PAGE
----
Immune checkpoint inhibitors (ICIs) have led to durable clinical remissions in many metastatic cancers. However, the single-agent efficacy of ICIs in breast cancer is low, including in triple-negative breast cancer (TNBC), which has several key characteristics that enhance ICI responses. Strategies to improve anticancer immune responses in TNBC are urgently needed to extend survival for patients with metastatic disease. This review presents ICI monotherapy response rates and discusses combination strategies with chemotherapy, targeted therapies, and novel immunotherapies. It concludes with a summary of immunotherapy biomarkers in TNBC and a call to action for future directions of research critical to advancing the efficacy of immunotherapy for patients with TNBC.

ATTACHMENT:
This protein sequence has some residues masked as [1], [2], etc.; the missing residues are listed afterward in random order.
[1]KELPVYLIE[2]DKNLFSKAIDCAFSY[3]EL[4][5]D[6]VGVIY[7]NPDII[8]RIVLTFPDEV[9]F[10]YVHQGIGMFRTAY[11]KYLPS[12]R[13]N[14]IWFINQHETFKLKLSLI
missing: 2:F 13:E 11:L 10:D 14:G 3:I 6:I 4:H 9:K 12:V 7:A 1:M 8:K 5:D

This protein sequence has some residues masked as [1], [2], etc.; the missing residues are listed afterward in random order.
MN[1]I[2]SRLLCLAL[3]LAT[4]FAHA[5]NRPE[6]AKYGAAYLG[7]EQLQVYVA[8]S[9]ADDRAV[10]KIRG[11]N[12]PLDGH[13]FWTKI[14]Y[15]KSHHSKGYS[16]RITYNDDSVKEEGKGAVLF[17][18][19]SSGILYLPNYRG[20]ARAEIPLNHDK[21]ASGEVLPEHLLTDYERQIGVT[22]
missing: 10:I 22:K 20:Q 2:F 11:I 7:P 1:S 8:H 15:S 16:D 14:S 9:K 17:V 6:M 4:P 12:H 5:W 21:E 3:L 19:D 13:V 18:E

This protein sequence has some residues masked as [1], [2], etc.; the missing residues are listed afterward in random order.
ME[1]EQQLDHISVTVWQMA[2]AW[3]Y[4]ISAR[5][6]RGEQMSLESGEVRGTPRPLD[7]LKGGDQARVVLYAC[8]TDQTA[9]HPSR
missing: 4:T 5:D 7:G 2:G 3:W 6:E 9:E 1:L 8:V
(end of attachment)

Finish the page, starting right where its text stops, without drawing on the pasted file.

Submitted October 21, 2019; accepted for publication February 20, 2020.
Disclosures: Dr. Keenan has disclosed that she has no financial interests, arrangements, affiliations, or commercial interests with the manufacturers of any products discussed in this article or their competitors. Dr. Tolaney has disclosed that she receives grant/research support from Novartis, Genentech, Eli Lilly, Pfizer, Merck, Exelixis, Eisai, Bristol Meyers Squibb, AstraZeneca, Cyclacel, Immunomedics, Odonate, and Nektar; and that she is a scientific advisor/consultant for Novartis, Eli Lilly, Pfizer, Merck, AstraZeneca, Eisai, Puma, Genentech, Immunomedics, Nektar, Tesaro, Daiichi-Sankyo, Oncopep, Paxman, Athenex, Abbvie, and Nanostring.